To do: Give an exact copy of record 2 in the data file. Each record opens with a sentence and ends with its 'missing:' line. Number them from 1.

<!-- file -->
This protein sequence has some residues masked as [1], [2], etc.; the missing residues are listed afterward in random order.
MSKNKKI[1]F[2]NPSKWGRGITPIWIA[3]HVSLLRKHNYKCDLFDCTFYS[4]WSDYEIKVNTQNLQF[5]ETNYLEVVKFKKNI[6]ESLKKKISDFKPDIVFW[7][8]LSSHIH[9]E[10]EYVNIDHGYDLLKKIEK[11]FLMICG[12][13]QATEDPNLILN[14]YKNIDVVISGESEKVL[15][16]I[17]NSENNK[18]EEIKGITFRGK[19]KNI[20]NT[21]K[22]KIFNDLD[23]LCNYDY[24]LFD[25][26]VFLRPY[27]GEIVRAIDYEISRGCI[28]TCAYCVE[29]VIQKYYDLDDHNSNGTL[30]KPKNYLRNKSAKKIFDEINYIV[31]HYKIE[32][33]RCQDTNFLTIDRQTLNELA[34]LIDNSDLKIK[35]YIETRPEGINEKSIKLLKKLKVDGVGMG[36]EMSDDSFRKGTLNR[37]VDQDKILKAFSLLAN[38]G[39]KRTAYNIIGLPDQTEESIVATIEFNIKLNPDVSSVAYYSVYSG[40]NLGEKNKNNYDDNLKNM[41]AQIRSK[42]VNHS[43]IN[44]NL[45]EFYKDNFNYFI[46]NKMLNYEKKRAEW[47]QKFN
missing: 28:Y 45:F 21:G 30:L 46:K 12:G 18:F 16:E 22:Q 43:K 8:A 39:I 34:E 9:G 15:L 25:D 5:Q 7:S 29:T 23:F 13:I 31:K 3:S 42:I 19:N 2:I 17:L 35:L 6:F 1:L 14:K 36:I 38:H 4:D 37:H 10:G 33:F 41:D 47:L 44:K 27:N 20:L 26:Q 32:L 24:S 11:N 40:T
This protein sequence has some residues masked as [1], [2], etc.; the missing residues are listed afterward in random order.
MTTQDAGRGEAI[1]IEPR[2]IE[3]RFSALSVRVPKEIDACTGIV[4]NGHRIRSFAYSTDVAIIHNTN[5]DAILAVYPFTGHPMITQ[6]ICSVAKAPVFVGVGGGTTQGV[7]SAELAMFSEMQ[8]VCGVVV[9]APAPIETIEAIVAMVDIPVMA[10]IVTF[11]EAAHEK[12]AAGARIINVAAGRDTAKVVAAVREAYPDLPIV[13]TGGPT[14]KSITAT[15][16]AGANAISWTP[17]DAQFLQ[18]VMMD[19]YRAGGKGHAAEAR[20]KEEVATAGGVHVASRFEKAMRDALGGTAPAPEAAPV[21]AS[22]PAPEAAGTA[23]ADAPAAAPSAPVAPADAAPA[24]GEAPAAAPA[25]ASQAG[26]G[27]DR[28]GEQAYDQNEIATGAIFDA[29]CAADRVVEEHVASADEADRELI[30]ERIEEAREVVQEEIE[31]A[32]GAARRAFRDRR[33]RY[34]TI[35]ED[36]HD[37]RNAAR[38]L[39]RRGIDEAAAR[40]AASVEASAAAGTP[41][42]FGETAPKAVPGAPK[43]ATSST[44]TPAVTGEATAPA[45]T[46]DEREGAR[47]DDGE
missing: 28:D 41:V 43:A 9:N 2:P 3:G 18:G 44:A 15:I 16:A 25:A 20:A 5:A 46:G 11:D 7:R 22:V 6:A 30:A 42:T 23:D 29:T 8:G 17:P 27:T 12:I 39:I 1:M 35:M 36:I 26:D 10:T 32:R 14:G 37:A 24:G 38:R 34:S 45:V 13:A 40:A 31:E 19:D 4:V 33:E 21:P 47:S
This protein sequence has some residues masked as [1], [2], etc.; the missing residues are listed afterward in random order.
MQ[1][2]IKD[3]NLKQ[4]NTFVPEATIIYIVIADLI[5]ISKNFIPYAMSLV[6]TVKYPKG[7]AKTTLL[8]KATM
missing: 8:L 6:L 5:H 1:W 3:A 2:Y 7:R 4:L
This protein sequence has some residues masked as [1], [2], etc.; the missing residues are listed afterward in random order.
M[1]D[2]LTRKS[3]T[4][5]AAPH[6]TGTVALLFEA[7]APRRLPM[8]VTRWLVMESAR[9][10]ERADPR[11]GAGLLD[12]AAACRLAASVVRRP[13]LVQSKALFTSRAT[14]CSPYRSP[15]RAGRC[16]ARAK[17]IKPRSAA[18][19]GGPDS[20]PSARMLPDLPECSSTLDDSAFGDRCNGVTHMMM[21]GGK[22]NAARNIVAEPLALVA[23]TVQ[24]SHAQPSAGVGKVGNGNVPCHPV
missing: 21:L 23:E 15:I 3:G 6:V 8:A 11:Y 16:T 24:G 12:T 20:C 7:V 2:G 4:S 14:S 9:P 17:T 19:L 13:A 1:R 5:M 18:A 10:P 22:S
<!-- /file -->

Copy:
This protein sequence has some residues masked as [1], [2], etc.; the missing residues are listed afterward in random order.
MTTQDAGRGEAI[1]IEPR[2]IE[3]RFSALSVRVPKEIDACTGIV[4]NGHRIRSFAYSTDVAIIHNTN[5]DAILAVYPFTGHPMITQ[6]ICSVAKAPVFVGVGGGTTQGV[7]SAELAMFSEMQ[8]VCGVVV[9]APAPIETIEAIVAMVDIPVMA[10]IVTF[11]EAAHEK[12]AAGARIINVAAGRDTAKVVAAVREAYPDLPIV[13]TGGPT[14]KSITAT[15][16]AGANAISWTP[17]DAQFLQ[18]VMMD[19]YRAGGKGHAAEAR[20]KEEVATAGGVHVASRFEKAMRDALGGTAPAPEAAPV[21]AS[22]PAPEAAGTA[23]ADAPAAAPSAPVAPADAAPA[24]GEAPAAAPA[25]ASQAG[26]G[27]DR[28]GEQAYDQNEIATGAIFDA[29]CAADRVVEEHVASADEADRELI[30]ERIEEAREVVQEEIE[31]A[32]GAARRAFRDRR[33]RY[34]TI[35]ED[36]HD[37]RNAAR[38]L[39]RRGIDEAAAR[40]AASVEASAAAGTP[41][42]FGETAPKAVPGAPK[43]ATSST[44]TPAVTGEATAPA[45]T[46]DEREGAR[47]DDGE
missing: 28:D 41:V 43:A 9:N 2:P 3:G 18:G 44:A 15:I 16:A 25:A 20:A 5:A 46:G 11:D 7:R 22:V 6:A 30:A 42:T 23:D 29:T 8:G 17:P 27:T 12:I 39:I 1:M 35:M 36:I 26:D 10:T 32:R 14:G 37:A 24:G 38:R 34:S 45:V 13:A 40:A 31:E 19:D 4:V 33:E 21:P 47:S